Thursday, June 28, 2007
Oh, I still wonder though: What's the point of even engaging this? The more coverage she gets, the more power she has.
Taking my own advice, I'll stop talking about her... See, that was easy!
Oh, and just as a sort of brief statement on my view of the much discussed fairness doctrine...
It's bad policy. Fundamentally bad. Illiberal, actually. I actually plan to discuss at length later, but I just wanted to share that.
UPDATE: If you say so, I guess. (Sigh...)
Wednesday, June 27, 2007
Kee p in mind, that I'm not suggesting that we should be somehow uncritical of the justifications of war, or fail to criticize war policy when appropriate, or even that this study is at all ironclad. Nor am I suggesting that the current tough times in Iraq are not a reality (I still cling to hope, however). I just think that younger, more liberal people tend to be more cautiously idealistic about the prospects of defending freedom abroad. Remember that a lot of the opposition to this war came (and still comes) from old-school conservatives.
Tuesday, June 26, 2007
“I’ve heard all the rhetoric — you’ve heard it, too — about how this is amnesty. Amnesty means that you’ve got to pay a price for having been here illegally, and this bill does that.”
hardly counts as an admission of the recently revived comprehensive reform bill as being amnesty. I know how opponents of this bill would like to cast it that way, but it's not. It's just another regrettable Bush gaffe. He does have a habot of those, you know.
Ok, I'm done with this.
UPDATE: James M. in the comments, who supports the bill, argues that this bill is amnesty, and supporters should just admit that. With all due respect, I cannot that do that. This is not amnesty. It's a sort of leniency, sure, but not amnesty. Now, if one believes that the penalties are too light, than we can debate that, but let's be clear on the meaning of words first.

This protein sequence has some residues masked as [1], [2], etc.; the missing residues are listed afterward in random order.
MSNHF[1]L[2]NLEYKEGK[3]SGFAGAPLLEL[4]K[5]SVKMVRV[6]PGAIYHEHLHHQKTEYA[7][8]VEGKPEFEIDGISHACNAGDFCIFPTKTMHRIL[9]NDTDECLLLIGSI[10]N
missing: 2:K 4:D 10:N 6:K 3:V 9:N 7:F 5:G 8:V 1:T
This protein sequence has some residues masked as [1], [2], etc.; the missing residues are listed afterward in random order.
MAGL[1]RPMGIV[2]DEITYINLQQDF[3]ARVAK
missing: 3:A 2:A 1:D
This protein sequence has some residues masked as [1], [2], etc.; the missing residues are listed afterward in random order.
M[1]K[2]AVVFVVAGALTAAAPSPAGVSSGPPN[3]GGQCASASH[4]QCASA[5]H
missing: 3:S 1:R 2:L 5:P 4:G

Monday, June 25, 2007
Tonight's Raw was scrapped, and a very moving three hour tribute to Benoit was done. It was really good. The McMahon "death" angle has been scrapped (Vince and crew handled tonight's show with as much class as anyone could). I wanted that angle over with, but not like this.
Again, Chris Benoit, RIP.
UPDATE: Apparently, their deaths are being ruled a double murder-suicide. Good Heavens, this is horrible.
UPDATE #2: It's been confirmed. Apparently, Benoit killed his wife and son over the weekend, and himself late on Sunday. Good God, this just gets worse and worse. WWE has removed all tributes from TV and the website, and Vince has apologized for the tribute. Honestly, the WWE handled this the best they could. None of us knew the whole story at the time. Still don't know what to think.
UPDATE #3: I removed the picture, and adjusted the title, as you can see. I just doesn't feel right leaving it there, for obvious reasons.
Saturday, June 23, 2007
Let me be clear and say that I don't think Diaz is a Maoist. Rather, I suspect she had no clue of the meaning of the imagery:
A prominent Peruvian human rights activist said the star of "There's Something About Mary" should have been a little more aware of local sensitivities when picking her accessories.